Joseph (60 years old) cares for his wife Marie who is born with numerous complex chronic health issues. Joseph has been retired for the last three years and assists Marie with her daily needs. Furthermore, Joseph is active as a volunteer for many different organizations. Marie has lived independently for most of her life yet in the last five years Joseph has become more involved in her care as her condition worsened. She is still able to do most activities on her own in the house although she needs help on a daily basis due to chronic pain and fatigue.
Joseph and Marie find it hard to identify the exact start of Joseph’s role as a caregiver, in part because they perceive the care and caregiving throughout the last eight years differently. However, the care for Marie started to intensify when she entered a period of regular hospital admissions about five years ago.
Joseph, who was still working at that time, tried everything he could to accommodate Marie in the best possible way. He found it a busy period where he tried to combine his work with his caregiving tasks. For example, he would interrupt his work to pick up medications and bring them to their house, try to go to the hospital on a daily basis during admission periods, and he tried to always be there for her in times of need.
“Patient, calm and a closed personality” is how Joseph describes himself before and during that period. Then he reached a point where everything changed. A doctor came to visit Marie in-hospital and they told him that she was suffering even more pain than on the day that she was admitted. The doctor thoughtfully looked at her patient record and asked: “do you think she can return home today?” After this event, Joseph screamed and cried in the car on his way back home, something he had never done before. He started dreading the responsibilities at home, at work and in caring for his wife. Joseph then connected with an understanding woman through the internet and their relation became so close that he decided to leave his wife and the house he was dreading so much, to live in the apartment of this new woman. His own wife, out of love for him, felt happy in a certain way in that she hoped that this would help stop his suffering. After six months, the separation period ended and a transformation in Joseph had begun. He realized that his suffering was not caused by the situation but by his own perception of life.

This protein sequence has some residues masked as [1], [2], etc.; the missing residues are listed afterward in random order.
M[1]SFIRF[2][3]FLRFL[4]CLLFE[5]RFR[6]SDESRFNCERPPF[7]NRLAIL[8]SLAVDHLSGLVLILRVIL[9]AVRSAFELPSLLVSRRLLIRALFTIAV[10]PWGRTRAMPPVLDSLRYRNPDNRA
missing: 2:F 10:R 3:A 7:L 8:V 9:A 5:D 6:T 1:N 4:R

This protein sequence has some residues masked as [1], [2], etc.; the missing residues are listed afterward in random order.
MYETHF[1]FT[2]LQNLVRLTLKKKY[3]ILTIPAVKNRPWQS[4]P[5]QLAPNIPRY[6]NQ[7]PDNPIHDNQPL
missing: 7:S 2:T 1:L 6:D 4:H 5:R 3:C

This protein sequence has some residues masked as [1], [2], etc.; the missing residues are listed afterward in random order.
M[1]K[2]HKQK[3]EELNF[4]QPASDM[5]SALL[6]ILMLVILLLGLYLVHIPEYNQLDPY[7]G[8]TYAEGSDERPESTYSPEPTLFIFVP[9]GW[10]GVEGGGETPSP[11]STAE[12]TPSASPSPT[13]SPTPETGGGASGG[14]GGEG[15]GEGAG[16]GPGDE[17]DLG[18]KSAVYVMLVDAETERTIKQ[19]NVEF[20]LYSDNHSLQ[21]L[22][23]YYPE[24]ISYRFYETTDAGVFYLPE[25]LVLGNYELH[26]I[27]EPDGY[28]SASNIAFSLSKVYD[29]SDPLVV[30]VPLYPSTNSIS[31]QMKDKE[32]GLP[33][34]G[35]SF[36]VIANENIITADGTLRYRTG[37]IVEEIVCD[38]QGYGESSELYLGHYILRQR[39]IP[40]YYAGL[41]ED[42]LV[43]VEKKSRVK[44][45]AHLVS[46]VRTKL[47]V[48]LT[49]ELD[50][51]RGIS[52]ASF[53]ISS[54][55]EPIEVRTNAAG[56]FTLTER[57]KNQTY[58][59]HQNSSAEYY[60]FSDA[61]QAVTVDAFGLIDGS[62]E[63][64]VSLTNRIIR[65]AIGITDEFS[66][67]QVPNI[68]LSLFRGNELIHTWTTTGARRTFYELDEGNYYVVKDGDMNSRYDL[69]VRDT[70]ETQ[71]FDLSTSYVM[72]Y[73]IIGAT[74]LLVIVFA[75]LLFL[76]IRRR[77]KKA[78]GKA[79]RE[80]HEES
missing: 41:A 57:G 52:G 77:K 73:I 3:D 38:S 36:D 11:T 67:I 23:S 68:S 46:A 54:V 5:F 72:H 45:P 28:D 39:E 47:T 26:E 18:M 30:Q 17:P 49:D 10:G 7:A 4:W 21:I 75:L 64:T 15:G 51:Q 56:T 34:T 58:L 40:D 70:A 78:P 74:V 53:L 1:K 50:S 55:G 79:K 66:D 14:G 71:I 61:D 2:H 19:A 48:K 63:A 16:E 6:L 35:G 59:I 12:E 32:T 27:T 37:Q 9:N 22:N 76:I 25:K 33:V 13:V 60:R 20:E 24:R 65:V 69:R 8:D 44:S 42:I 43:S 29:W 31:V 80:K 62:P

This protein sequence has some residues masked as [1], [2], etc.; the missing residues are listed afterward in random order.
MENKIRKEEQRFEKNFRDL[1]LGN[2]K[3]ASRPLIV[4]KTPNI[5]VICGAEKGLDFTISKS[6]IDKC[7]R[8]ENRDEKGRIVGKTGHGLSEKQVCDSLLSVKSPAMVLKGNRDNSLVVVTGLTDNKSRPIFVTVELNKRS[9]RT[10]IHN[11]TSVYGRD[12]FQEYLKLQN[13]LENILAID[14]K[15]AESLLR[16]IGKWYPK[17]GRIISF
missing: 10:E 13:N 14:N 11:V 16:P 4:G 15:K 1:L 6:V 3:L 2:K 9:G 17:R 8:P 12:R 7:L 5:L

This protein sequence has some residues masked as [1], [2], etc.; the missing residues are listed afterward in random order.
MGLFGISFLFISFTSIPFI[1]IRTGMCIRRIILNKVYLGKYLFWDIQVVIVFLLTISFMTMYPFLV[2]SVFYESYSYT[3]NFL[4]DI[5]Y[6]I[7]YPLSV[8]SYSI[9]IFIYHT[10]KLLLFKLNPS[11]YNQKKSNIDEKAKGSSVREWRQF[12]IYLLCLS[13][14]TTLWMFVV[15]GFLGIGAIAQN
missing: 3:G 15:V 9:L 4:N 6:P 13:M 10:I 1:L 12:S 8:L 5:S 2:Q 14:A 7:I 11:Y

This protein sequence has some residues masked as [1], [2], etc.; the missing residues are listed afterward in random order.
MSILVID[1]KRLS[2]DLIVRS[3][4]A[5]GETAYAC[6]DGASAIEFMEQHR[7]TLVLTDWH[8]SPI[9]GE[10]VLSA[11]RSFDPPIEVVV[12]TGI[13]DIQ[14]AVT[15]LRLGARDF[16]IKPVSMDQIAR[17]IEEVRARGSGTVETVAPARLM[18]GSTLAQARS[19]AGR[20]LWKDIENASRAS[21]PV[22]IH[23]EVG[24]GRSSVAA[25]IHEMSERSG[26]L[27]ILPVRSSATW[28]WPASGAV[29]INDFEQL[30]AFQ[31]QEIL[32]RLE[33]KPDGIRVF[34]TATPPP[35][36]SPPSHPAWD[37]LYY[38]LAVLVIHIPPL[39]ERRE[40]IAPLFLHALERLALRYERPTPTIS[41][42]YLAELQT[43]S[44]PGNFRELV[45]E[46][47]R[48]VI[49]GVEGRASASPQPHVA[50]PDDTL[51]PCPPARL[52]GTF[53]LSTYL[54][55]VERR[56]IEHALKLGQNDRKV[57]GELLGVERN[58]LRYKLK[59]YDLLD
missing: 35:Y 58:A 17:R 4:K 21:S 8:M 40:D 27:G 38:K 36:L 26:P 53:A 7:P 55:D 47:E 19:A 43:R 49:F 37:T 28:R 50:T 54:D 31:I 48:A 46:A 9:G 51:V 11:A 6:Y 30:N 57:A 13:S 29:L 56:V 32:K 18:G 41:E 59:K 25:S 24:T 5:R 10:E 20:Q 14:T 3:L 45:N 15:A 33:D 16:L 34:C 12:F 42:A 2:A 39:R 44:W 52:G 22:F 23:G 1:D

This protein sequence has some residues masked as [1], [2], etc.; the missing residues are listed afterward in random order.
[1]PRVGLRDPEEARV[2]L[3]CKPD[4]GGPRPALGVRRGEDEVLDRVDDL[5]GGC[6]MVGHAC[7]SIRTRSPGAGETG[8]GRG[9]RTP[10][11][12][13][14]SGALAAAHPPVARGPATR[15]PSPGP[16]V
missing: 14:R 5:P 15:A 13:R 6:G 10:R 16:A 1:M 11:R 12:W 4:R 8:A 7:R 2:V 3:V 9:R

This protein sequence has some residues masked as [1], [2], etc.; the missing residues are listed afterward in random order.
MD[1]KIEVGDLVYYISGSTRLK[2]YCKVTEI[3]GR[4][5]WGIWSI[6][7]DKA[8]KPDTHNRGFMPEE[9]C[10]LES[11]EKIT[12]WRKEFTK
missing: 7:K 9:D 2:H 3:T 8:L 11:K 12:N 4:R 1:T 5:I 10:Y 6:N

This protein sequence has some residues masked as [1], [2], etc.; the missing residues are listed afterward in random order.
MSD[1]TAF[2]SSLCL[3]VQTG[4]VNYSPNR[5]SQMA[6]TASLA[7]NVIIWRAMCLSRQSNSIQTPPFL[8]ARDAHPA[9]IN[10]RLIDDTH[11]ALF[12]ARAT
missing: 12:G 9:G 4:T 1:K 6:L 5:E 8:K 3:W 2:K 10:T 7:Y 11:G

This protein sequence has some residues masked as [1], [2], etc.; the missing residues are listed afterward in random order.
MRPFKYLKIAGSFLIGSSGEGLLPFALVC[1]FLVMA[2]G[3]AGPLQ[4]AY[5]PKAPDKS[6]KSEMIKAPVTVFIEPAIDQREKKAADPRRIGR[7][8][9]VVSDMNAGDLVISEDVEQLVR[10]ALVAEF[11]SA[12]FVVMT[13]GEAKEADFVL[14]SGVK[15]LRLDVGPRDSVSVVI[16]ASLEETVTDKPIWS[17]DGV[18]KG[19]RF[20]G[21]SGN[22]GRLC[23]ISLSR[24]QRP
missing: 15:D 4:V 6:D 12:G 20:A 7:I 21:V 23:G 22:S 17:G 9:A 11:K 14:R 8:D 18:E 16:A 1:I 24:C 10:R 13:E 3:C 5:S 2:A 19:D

Back home with his wife, he found a better balance between providing care and his own personal interests and activities. Also, thanks to regular visits to the caregivers support group and the dépendants affectifs anonymes Québec (DAA), he is now able to say “no” from time to time, to requests from his wife, and has also been able to find more practical solutions to complete his caregiving tasks. For example, he recently found out that the pharmacy has a home delivery service, which has helped enormously with logistics.
Joseph’s transformation has opened him more as a person. The couple has grown closer together and deepened their love and compassion for each other. They have now reached a balance in their lives where they enjoy the beautiful moments while Joseph performs his caregiving activities in a more harmonious way.